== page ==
The novel's focus is Helen, a woman who married Arthur Huntingdon, a handsome bad boy who swept her off her feet. Although she sensed his effusive passion for her was all on the surface, she hoped for the best. Arthur's shallow nature, innate cruelty, and self-centeredness creep into the new marriage but really shift into hyperdrive once a season of London debauchery and raging alcoholism kill his infatuation for his wife. The birth of a son only pisses him off more; it takes her attention away from him and besides, he can't possibly love the baby till it's old enough to show some love for him. It gets worse, not in the explosive gory way of a Stephen King novel, but in incremental stages from disappointment to despair and then desperation.
Charlotte Brontë wrote of Wildfell Hall, "it hardly appears to me desirable to preserve. The choice of subject in that work is a mistake, it was too little consonant with the character, tastes and ideas of the gentle, retiring inexperienced writer." The public was so openly derisive of the novel's plot that for its second printing, Anne wrote a lengthy defense of it as a forward. Yet Wildfell Hall was a runaway bestseller, sold out six weeks after its debut. Hmmm ...why was that?
Could it be that readers secretly felt Anne Brontë had spoken directly to them? Women had no legal rights as individuals. A bad marriage was for most an inescapable trap. Acknowledging this reality not only challenged the assumption that a woman's rightful and most exalted state was that of matrimony, it challenged British law. We have many options today, but once you reach a certain age, you've probably had the chance to feel dismay at realizing a man (or woman) you love is not worthy of it. You may have struggled to eke out some sanity and peace in a chaotic home ruled by your partner's unchecked addiction. You may have thought you could help your loved one become a better person over time. You may have singlehandedly tried to save the relationship by being perfect. You may have secretly started planning an exit strategy for yourself and your children. This was the situation around which Anne Brontë wove her plot. And she sure paid for it. After Anne's death in 1849, Charlotte Brontë refused to allow republication of The Tenant of Wildfell Hall. Jane Eyre and Wuthering Heights catapulted Emily and Charlotte to literary immortality. Anne became a footnote.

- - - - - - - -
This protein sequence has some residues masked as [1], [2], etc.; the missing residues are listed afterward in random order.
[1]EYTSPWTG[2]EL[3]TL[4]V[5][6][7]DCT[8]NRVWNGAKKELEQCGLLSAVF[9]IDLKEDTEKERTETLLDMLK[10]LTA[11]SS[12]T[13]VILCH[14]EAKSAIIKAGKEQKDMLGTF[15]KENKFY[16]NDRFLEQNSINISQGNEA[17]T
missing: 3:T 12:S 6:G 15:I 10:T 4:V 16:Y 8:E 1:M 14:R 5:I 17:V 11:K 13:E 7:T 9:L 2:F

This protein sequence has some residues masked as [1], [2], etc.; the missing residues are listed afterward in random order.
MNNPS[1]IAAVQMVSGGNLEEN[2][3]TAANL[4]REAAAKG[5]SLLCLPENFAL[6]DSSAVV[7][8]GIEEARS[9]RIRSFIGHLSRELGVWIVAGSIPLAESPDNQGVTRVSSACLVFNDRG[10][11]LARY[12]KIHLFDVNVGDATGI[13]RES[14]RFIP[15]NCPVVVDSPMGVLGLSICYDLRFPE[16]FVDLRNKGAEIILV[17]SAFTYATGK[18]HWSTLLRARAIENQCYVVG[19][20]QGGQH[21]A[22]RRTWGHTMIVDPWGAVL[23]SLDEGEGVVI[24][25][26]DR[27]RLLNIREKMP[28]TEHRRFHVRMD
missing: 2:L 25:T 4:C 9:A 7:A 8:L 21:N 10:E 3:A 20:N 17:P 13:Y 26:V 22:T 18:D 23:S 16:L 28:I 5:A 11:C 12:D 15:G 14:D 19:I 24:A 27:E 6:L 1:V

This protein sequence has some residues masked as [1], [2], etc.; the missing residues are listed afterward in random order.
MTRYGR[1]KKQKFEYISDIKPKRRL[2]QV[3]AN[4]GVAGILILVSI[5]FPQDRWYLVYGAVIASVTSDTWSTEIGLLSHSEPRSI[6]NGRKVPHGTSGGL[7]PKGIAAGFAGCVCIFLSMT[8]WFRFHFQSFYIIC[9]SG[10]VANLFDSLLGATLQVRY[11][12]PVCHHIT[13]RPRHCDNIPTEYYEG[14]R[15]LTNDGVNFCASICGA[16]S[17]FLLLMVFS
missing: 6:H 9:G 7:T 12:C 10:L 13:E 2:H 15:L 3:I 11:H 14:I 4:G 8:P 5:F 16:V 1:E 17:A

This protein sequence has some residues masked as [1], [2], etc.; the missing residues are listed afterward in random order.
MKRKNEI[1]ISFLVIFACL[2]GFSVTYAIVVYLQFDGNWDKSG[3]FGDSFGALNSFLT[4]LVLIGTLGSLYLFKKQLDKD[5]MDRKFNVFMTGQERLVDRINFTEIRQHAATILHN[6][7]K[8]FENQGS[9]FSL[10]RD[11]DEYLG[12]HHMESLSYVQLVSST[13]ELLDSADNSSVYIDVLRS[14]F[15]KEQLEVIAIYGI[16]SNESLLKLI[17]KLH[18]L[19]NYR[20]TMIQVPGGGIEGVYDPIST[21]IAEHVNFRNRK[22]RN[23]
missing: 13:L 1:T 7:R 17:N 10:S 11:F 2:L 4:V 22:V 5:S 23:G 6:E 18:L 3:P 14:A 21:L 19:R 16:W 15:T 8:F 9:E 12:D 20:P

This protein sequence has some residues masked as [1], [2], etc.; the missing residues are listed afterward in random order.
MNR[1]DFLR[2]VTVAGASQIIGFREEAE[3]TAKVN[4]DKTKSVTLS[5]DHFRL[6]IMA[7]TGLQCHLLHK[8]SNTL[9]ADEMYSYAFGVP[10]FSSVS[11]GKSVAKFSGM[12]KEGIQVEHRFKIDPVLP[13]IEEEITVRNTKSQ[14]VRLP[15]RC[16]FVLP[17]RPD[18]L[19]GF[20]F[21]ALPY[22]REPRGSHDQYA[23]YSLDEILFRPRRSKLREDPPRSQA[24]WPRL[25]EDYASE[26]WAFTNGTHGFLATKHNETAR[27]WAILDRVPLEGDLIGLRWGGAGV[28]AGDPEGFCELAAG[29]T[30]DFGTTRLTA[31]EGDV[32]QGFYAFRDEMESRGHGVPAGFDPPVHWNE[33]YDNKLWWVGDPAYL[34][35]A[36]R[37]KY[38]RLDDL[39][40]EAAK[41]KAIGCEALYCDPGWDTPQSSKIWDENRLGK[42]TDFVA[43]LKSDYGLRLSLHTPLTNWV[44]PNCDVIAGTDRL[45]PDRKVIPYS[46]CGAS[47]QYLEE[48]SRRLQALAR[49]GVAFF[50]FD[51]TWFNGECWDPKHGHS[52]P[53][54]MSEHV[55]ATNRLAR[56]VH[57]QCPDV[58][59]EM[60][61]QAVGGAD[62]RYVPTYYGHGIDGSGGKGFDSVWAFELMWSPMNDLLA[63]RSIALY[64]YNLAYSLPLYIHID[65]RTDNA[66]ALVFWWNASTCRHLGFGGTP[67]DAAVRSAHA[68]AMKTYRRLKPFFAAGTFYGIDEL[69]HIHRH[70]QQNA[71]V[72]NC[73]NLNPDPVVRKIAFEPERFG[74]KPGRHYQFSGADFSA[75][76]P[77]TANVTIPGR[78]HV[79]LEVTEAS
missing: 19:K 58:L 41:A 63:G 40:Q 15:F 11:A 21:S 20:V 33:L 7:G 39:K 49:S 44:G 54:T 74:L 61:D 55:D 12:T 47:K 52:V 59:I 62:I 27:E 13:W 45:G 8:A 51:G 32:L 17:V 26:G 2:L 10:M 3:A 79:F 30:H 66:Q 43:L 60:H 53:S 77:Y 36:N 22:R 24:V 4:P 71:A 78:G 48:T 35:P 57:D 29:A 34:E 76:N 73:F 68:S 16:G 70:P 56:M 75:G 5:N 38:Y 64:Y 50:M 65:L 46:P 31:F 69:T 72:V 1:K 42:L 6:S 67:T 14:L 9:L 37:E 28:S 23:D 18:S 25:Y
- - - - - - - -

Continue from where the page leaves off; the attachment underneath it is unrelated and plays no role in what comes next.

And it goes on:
Consider yourself vindicated, sister.